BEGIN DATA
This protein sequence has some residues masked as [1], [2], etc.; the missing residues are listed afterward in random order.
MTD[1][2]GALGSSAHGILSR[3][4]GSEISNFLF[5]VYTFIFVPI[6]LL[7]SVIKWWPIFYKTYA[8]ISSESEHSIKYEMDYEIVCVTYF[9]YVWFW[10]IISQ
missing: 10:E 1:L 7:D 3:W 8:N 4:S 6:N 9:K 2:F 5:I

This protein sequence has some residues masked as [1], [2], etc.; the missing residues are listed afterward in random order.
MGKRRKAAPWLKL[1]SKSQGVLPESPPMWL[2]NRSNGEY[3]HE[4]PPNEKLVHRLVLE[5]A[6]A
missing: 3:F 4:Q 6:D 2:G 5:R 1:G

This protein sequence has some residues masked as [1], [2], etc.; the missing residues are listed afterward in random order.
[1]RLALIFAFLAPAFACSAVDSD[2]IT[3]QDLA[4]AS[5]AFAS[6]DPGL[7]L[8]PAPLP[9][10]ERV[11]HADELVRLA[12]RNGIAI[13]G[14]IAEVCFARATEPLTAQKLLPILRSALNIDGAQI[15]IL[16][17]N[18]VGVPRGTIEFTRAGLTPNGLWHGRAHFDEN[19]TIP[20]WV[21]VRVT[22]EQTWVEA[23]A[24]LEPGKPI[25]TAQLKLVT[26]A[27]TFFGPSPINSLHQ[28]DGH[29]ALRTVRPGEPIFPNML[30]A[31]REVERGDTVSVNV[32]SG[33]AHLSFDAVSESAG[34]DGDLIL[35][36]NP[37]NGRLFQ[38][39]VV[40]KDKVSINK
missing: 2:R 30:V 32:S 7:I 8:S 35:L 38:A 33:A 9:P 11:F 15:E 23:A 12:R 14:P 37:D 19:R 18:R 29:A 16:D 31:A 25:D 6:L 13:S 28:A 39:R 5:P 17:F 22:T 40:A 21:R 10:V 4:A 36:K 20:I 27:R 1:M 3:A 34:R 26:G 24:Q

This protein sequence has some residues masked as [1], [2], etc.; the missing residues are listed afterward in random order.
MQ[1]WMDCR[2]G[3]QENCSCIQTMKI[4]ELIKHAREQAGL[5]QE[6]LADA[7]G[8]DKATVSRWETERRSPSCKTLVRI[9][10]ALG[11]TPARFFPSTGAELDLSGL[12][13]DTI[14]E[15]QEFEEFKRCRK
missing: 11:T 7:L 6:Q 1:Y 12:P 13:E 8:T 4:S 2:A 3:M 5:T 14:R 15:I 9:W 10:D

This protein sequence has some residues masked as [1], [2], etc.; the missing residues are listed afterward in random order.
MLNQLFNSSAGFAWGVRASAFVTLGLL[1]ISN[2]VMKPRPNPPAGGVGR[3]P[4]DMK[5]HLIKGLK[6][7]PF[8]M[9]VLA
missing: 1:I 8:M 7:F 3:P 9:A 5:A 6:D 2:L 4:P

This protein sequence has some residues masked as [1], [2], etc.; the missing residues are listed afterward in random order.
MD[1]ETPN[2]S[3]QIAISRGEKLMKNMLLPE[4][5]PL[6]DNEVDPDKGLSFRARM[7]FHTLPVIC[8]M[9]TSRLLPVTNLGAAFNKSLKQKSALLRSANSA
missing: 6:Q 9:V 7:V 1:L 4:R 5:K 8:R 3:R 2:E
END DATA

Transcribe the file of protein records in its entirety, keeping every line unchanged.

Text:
This protein sequence has some residues masked as [1], [2], etc.; the missing residues are listed afterward in random order.
MTD[1][2]GALGSSAHGILSR[3][4]GSEISNFLF[5]VYTFIFVPI[6]LL[7]SVIKWWPIFYKTYA[8]ISSESEHSIKYEMDYEIVCVTYF[9]YVWFW[10]IISQ
missing: 10:E 1:L 7:D 3:W 8:N 4:S 6:N 9:K 2:F 5:I

This protein sequence has some residues masked as [1], [2], etc.; the missing residues are listed afterward in random order.
MGKRRKAAPWLKL[1]SKSQGVLPESPPMWL[2]NRSNGEY[3]HE[4]PPNEKLVHRLVLE[5]A[6]A
missing: 3:F 4:Q 6:D 2:G 5:R 1:G

This protein sequence has some residues masked as [1], [2], etc.; the missing residues are listed afterward in random order.
[1]RLALIFAFLAPAFACSAVDSD[2]IT[3]QDLA[4]AS[5]AFAS[6]DPGL[7]L[8]PAPLP[9][10]ERV[11]HADELVRLA[12]RNGIAI[13]G[14]IAEVCFARATEPLTAQKLLPILRSALNIDGAQI[15]IL[16][17]N[18]VGVPRGTIEFTRAGLTPNGLWHGRAHFDEN[19]TIP[20]WV[21]VRVT[22]EQTWVEA[23]A[24]LEPGKPI[25]TAQLKLVT[26]A[27]TFFGPSPINSLHQ[28]DGH[29]ALRTVRPGEPIFPNML[30]A[31]REVERGDTVSVNV[32]SG[33]AHLSFDAVSESAG[34]DGDLIL[35][36]NP[37]NGRLFQ[38][39]VV[40]KDKVSINK
missing: 2:R 30:V 32:S 7:I 8:S 35:L 38:A 33:A 9:P 11:F 15:E 23:A 12:R 14:P 37:D 19:R 18:R 29:A 16:D 31:A 25:D 6:L 13:S 28:A 39:R 5:P 17:F 22:T 40:A 21:R 10:V 4:A 36:K 20:I 27:R 1:M 3:A 34:R 26:G 24:Q

This protein sequence has some residues masked as [1], [2], etc.; the missing residues are listed afterward in random order.
MQ[1]WMDCR[2]G[3]QENCSCIQTMKI[4]ELIKHAREQAGL[5]QE[6]LADA[7]G[8]DKATVSRWETERRSPSCKTLVRI[9][10]ALG[11]TPARFFPSTGAELDLSGL[12][13]DTI[14]E[15]QEFEEFKRCRK
missing: 11:T 7:L 6:Q 1:Y 12:P 13:E 8:T 4:S 2:A 3:M 5:T 14:R 15:I 9:W 10:D

This protein sequence has some residues masked as [1], [2], etc.; the missing residues are listed afterward in random order.
MLNQLFNSSAGFAWGVRASAFVTLGLL[1]ISN[2]VMKPRPNPPAGGVGR[3]P[4]DMK[5]HLIKGLK[6][7]PF[8]M[9]VLA
missing: 1:I 8:M 7:F 3:P 9:A 5:A 6:D 2:L 4:P

This protein sequence has some residues masked as [1], [2], etc.; the missing residues are listed afterward in random order.
MD[1]ETPN[2]S[3]QIAISRGEKLMKNMLLPE[4][5]PL[6]DNEVDPDKGLSFRARM[7]FHTLPVIC[8]M[9]TSRLLPVTNLGAAFNKSLKQKSALLRSANSA
missing: 6:Q 9:V 7:V 1:L 4:R 5:K 8:R 3:R 2:E